Brownfield funding source sees return of plans to move Droylsden library to Guardsmen Tony Downes House

Back in 2015, Tameside MBC began a consultation to move Droylsden Library from its existing premises to the ground floor of Guardsmen Tony Downes House. As I attended a creative writing group there (and fell in love with the library), I chose to fill in the consultation.

What I loved about Droylsden’s library was its inter-war modernist exterior. I loved the airiness at street level and the non-fiction section and study area lower down. What I was less impressed with (by 2015 standards) was its approach to all parts of the library for wheelchair users. The lift to its three floors is only suitable for carrying books instead of readers.

According to the Tameside MBC website, it stated that:

  • Over 90% of respondents thought the plans would be an exciting opportunity for the local area.
  • The same number of respondents were happy with plans to develop the new library whilst keeping the existing library open the new library opens.
  • The provision of public toilets in the library was deemed a good idea.
  • Over 95% of respondents wanted a fully accessible layout, especially for wheelchair users and prams.
  • Over 80% of respondents thought having access to a community room is a good idea; the same number of respondents welcomed the flexible use of space for activities and events.

I too expressed the case for a fully accessible layout. Preferable to demolishing the Concord Suite and Civic Hall, the ground floor of Guardsmen Tony Downes House is in a neat central position. One better placed for buses and trams than the present building.

As funding wasn’t available in 2016, the plans were put on hold. Early this year, an £800,000 Brownfield Homes Grant Funding opportunity has helped to resurrect these plans. With this funding, Droylsden library could move to its all-singing, all-dancing and all-on-one-floor accessible home. On the flip side, successful funding means the demolition of the town’s purpose-built public library from 1937.

In its place is space for up to 80 homes – either as part of a separate scheme, or as part of the continued development of Tameside MBC’s Lock Keepers Court.


The state of the building has been hailed as a reason for demolition. Since Droylsden Swimming Baths moved to Medlock Leisure Centre, the public library looked increasingly isolated and had problems with antisocial behaviour. It could be argued that the maintenance of the building was prohibitive, as seen in the building’s grandeur. Another issue could be the building’s energy efficiency as well as accessibility.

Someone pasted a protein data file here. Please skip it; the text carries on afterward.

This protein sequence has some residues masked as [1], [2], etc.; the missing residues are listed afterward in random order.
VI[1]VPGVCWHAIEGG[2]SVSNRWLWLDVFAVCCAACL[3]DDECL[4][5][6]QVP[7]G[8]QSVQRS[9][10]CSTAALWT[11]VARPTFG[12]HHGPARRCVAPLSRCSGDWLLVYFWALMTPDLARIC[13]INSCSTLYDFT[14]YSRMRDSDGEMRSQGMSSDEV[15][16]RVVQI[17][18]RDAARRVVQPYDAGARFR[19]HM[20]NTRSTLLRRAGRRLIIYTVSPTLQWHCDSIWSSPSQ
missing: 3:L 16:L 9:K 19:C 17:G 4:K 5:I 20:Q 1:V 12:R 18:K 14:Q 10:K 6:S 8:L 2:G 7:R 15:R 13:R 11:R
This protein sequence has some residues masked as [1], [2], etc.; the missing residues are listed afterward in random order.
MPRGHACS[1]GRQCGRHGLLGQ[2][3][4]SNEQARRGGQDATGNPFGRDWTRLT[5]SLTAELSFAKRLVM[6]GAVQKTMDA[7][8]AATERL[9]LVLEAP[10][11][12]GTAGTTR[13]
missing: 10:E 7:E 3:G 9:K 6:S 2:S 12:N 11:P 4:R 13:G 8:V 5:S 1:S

Demolition is expected to begin on the 09 August 2021, lasting for eight weeks. By then, Droylsden Library will have settled into its new quarters, within a fortnight of its opening on the 30 July 2021.

Architectural merits

Droylsden Library is a particularly rare architectural beast in the Tameside area. It is one of the borough’s few inter-war era public buildings, presumably designed by G. Noel Hill. As the County Architect for the County Palatine of Lancashire and Manchester Corporation, many of his other buildings in Tameside have been demolished. These include Egerton Park Comprehensive School, Audenshaw Library (off Guide Lane) and Droylsden Girls School (now Droylsden Academy, based in a newer fan-shaped building).

Opening a year later than Droylsden Library, the delivery office (and former Post Office) on Craven Street, is of similar design leanings.

Rumours of a Spoons conversion

Back in 2015, it was rumoured that the present Droylsden Library building would become one of J.D. Wetherspoon’s houses. With a lower than average step count than your typical ‘Spoons house, there could have been potential for outdoor seating with views of Droylsden Marina. There might have been one or two objections from the town’s publicans due to the chain’s business model. Then again, back in 2015, Tim Martin’s chain seemed to have been linked with goodness knows how many former public buildings and cinemas across the UK. With present-day plans, we could say this ship (or narrowboat?) has already sailed.

Should the building be preserved instead of demolished?

The building has potential for conversion into commercial office space or as a possible arts centre. It could be a good place for creative studio space or as a hackspace. One downside is that expensive work, like replacing the lift, and stripping or containing asbestos would be needed.

Where next?

A further consultation, which builds upon the 2015 consultation exercise is available online. Just go to and fill in the online form there. The deadline is 17 March 2021 (St. Patrick’s Day). For further information, go to the Tameside MBC website’s page on Droylsden library

As well as doing the survey, feel free to share your views on East of the M60. Go on, you know you want to…

S.V., 09 March 2021.

Image of Droylsden Library by Alan Murray-Rust, 2013 (Creative Commons 2.0: Attribution Share-Alike License)

2 thoughts on “Droylsden Library Move Back On Track

  1. On the subject of things moving, just a quick heads up about a major change to the X57 coming in May, at the request of numerous passengers, who I suspect come from Glossop, it’s extending to Manchester Airport! However, the X56 won’t be returning as passenger numbers were too low.


  2. Had the pleasure of occasionally working here as a Library Assistant (as well as Audenshaw) when I worked at Tameside Central Library back in the early noughties. Was one of my favourites to work at, with a lovely clientle as well as staff, such as shame if it is closed/moved elsewhere. Anyone would think the “decline” of the building was deliberate…..

    Liked by 1 person

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